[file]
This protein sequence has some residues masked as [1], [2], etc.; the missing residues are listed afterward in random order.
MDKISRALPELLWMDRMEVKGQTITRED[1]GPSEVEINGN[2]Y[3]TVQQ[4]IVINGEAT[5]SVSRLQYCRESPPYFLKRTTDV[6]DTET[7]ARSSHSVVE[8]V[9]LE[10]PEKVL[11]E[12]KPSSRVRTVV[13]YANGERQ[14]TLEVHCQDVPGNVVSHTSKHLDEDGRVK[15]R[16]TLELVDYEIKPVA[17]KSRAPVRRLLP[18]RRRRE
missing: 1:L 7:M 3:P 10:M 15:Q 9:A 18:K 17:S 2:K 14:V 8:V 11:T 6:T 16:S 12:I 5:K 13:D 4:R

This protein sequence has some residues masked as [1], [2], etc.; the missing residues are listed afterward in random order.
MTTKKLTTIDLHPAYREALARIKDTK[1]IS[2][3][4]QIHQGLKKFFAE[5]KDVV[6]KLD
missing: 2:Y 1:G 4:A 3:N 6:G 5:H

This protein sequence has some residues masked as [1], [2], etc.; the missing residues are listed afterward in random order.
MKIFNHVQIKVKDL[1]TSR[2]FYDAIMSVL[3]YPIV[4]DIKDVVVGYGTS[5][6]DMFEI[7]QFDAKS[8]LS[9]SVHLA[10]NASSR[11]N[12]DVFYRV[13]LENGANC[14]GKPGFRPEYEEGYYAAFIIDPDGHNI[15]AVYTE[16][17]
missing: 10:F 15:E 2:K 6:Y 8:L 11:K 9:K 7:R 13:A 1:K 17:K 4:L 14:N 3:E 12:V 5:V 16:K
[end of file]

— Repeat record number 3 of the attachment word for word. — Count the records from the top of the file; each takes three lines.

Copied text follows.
This protein sequence has some residues masked as [1], [2], etc.; the missing residues are listed afterward in random order.
MKIFNHVQIKVKDL[1]TSR[2]FYDAIMSVL[3]YPIV[4]DIKDVVVGYGTS[5][6]DMFEI[7]QFDAKS[8]LS[9]SVHLA[10]NASSR[11]N[12]DVFYRV[13]LENGANC[14]GKPGFRPEYEEGYYAAFIIDPDGHNI[15]AVYTE[16][17]
missing: 10:F 15:E 2:K 6:Y 8:L 11:K 9:K 7:R 13:A 1:K 17:K 4:L 14:N 3:E 12:V 5:V 16:K